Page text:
Drama: Ruby Moon

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Drama: Ruby Moon

By | March 2011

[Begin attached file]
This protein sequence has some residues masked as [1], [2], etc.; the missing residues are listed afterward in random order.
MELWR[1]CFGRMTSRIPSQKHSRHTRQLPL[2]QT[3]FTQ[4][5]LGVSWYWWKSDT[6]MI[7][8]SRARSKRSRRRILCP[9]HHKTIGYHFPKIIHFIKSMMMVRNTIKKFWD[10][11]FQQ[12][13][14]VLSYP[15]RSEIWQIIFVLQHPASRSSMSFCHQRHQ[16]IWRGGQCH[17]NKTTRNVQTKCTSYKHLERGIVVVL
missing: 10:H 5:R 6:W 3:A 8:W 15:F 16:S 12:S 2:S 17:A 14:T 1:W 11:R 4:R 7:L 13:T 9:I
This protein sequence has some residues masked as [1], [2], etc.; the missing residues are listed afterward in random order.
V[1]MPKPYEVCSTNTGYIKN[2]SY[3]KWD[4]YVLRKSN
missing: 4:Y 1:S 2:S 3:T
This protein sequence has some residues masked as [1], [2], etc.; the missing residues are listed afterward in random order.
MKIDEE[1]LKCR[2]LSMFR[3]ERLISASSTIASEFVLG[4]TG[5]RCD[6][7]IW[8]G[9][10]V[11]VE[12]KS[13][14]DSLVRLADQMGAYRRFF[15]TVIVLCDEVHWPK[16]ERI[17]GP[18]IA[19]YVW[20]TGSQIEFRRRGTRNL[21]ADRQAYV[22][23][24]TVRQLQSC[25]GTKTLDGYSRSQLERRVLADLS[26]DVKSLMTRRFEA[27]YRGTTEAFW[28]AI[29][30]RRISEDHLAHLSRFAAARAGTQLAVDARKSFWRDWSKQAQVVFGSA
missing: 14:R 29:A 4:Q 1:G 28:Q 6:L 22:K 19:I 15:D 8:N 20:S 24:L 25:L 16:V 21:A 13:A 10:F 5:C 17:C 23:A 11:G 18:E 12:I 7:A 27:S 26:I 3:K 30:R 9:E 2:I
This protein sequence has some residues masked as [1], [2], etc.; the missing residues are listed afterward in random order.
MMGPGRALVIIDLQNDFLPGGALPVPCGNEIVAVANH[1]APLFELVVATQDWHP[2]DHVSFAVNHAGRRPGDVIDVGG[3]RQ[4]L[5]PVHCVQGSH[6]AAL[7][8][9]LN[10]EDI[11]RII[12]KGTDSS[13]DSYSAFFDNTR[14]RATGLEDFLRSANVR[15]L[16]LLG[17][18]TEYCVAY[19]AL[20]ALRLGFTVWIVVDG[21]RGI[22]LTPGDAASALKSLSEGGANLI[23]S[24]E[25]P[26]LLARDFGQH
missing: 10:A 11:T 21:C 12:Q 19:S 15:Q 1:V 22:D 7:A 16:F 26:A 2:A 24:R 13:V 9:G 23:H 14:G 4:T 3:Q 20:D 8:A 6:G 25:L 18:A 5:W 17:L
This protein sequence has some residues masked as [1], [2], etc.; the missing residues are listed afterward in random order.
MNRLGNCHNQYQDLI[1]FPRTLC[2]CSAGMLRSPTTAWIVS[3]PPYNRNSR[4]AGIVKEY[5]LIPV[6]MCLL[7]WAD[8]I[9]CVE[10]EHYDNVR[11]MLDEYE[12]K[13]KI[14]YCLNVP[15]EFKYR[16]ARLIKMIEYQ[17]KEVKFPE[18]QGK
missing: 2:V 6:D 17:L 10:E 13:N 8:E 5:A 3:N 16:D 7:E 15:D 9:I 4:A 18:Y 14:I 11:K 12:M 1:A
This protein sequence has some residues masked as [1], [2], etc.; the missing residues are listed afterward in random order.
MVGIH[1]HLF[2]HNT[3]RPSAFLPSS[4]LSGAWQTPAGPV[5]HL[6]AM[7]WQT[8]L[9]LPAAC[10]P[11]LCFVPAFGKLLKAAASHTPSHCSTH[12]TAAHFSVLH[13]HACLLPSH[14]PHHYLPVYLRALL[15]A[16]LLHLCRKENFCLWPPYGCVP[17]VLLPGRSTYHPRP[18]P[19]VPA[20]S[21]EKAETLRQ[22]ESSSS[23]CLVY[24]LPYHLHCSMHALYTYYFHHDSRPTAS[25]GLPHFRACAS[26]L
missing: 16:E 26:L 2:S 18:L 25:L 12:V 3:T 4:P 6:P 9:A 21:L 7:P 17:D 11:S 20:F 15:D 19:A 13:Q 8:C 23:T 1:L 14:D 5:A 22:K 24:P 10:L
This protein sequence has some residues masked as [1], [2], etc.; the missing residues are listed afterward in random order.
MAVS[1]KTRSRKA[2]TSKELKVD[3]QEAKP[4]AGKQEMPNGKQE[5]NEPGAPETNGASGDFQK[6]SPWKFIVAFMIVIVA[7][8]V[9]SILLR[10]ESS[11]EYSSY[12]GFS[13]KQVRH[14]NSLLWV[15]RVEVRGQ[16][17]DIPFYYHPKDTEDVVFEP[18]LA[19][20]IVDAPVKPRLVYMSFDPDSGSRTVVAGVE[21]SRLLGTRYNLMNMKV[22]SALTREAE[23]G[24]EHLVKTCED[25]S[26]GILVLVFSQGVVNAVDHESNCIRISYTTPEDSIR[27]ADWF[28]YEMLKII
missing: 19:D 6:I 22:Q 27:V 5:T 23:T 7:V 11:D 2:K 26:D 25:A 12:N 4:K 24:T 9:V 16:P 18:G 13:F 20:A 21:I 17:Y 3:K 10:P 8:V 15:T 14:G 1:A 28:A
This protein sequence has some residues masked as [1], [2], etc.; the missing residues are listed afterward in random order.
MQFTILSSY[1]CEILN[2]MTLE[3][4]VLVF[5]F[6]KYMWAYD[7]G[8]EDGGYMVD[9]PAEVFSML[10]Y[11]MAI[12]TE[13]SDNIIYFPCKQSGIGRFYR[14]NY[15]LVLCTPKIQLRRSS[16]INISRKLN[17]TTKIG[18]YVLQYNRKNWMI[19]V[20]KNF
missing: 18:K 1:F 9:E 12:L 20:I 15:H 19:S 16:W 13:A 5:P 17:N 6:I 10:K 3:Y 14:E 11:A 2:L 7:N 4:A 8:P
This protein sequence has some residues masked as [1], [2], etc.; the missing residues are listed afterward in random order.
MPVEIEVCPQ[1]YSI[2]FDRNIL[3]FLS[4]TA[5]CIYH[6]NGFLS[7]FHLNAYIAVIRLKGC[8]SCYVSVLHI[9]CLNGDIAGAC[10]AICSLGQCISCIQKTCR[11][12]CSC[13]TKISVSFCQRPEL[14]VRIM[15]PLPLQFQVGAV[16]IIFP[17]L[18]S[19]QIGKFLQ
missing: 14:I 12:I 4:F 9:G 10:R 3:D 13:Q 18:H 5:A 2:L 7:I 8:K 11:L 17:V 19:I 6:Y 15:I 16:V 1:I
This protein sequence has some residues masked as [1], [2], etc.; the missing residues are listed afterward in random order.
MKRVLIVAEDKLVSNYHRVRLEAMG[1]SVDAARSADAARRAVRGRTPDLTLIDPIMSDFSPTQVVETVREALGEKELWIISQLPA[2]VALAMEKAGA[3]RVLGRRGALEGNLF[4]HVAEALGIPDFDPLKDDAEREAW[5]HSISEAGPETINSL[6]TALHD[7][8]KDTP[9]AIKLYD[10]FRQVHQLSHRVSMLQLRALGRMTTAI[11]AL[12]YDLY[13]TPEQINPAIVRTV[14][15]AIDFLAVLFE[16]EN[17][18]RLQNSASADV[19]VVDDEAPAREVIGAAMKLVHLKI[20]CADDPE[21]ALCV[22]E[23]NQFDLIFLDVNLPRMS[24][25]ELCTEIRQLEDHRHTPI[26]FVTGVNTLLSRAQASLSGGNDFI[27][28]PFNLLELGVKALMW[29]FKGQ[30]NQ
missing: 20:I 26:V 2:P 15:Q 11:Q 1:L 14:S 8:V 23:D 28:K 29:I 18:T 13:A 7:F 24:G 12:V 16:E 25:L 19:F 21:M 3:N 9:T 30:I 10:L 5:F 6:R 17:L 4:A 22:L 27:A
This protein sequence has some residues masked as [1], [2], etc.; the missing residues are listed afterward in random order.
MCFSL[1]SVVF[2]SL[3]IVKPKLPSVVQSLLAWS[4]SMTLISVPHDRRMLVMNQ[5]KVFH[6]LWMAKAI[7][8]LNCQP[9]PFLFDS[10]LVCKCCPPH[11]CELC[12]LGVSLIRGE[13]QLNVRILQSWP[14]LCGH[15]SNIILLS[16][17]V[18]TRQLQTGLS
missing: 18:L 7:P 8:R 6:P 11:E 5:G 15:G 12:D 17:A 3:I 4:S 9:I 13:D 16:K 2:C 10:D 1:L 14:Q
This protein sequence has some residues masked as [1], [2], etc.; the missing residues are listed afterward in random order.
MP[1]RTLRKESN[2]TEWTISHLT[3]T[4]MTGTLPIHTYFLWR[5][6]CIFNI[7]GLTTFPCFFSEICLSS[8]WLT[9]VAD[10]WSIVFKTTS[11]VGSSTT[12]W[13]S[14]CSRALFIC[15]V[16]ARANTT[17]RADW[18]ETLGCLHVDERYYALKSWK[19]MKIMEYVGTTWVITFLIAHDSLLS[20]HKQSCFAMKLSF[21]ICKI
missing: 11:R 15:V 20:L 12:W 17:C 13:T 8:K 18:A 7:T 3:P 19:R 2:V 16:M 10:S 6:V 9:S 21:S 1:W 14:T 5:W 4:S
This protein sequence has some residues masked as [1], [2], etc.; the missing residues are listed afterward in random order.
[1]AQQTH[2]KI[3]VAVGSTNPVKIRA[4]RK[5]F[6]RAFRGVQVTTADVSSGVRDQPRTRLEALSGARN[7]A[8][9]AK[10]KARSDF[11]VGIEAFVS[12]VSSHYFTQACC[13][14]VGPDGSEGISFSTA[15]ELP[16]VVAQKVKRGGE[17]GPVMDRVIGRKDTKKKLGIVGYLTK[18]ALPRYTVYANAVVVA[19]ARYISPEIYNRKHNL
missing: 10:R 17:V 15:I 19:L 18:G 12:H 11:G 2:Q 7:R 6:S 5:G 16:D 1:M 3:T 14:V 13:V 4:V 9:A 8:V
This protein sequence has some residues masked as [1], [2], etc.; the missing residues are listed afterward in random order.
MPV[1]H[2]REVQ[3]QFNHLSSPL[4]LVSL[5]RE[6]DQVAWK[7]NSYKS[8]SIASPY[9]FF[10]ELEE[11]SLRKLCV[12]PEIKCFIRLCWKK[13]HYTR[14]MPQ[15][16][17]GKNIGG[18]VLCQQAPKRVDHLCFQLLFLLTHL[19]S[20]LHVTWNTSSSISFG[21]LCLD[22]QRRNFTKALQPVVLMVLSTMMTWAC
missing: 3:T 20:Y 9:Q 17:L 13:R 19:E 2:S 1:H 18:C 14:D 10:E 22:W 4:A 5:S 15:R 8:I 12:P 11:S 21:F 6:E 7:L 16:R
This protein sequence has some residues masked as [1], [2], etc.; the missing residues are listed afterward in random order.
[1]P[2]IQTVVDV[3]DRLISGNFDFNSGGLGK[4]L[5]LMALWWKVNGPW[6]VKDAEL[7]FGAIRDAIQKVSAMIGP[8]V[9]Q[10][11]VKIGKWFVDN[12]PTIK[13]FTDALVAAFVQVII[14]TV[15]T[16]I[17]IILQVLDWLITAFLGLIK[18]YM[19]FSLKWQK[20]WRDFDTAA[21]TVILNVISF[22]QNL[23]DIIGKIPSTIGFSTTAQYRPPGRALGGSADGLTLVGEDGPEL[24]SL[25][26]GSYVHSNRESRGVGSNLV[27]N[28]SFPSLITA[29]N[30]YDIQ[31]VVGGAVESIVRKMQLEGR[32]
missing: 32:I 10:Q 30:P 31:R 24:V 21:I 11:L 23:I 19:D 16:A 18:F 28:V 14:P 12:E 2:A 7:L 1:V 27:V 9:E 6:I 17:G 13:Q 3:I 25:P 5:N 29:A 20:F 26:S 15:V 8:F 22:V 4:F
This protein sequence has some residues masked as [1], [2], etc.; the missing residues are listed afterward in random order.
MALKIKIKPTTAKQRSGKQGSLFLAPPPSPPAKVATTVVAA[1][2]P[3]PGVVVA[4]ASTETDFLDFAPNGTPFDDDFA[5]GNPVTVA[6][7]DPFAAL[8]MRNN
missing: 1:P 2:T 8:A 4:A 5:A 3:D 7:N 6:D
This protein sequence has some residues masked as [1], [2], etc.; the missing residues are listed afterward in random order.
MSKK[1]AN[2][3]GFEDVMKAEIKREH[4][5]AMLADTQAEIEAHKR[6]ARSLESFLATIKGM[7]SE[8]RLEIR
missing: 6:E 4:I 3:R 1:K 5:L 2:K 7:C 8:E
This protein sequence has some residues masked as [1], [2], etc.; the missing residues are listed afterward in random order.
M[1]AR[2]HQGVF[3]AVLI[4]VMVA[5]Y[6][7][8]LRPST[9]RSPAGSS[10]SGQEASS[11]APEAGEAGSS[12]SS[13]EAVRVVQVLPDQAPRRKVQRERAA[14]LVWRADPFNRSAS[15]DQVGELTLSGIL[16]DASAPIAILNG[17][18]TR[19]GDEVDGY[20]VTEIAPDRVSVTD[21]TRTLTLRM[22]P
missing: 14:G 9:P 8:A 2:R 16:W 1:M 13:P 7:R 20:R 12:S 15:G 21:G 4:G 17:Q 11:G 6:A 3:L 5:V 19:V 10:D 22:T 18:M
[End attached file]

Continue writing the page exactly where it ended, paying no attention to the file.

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How has Cameron Malcher used dramatic forms, performance styles, techniques and conventions to communicate strong social and personal issues in his production of Ruby Moon? Contemporary Australian theatre mainly focuses on the reflection of the ‘real’ Australia and communicating to the audience real and modern issues/ideas that respond to the social climate and community. As well as that, CAT tries to give marginalized voices a voice that is heard. Cameron Malcher has used dramatic forms, performance styles, techniques and conventions such as symbolism, a setting that is everlasting, transformational acting and more. The use of these techniques explores the social and personal issues of suburban paranoia, identity and grief/loss. Although the play itself is not very much realistic, Malcher explores the issues in a way that can be performed so that the audience can understand these particular issues and view them in a serious and somber way. These issues that “Ruby Moon” is faced with are suburban paranoia, identity, the fear of child abduction and grief/loss. The context of suburban Australia and 2000 and onwards has been faced with ‘western’ issues of personal identity, national identity and body image. With society and technology constantly changing, Australia is a country that has gone from a rural farming, close-knit community to a multicultural, diverse society. With a new ‘Australian Dream”, the success of the home security market has shown that people aren’t trusting their own neighbor’s or just don’t feel safe in the suburb. The fear of child abduction also that relates to the feeling of distrust from neighbor’s, is one idea that has always been in the back of Australia’s communal mind fueled by the media. The ways in which the director, Cameron Malcher looks further into these issues is the way Ray and Sylvie lose their child Ruby. The grief that the characters express flows throughout the play and connects each scene where the each scene displays...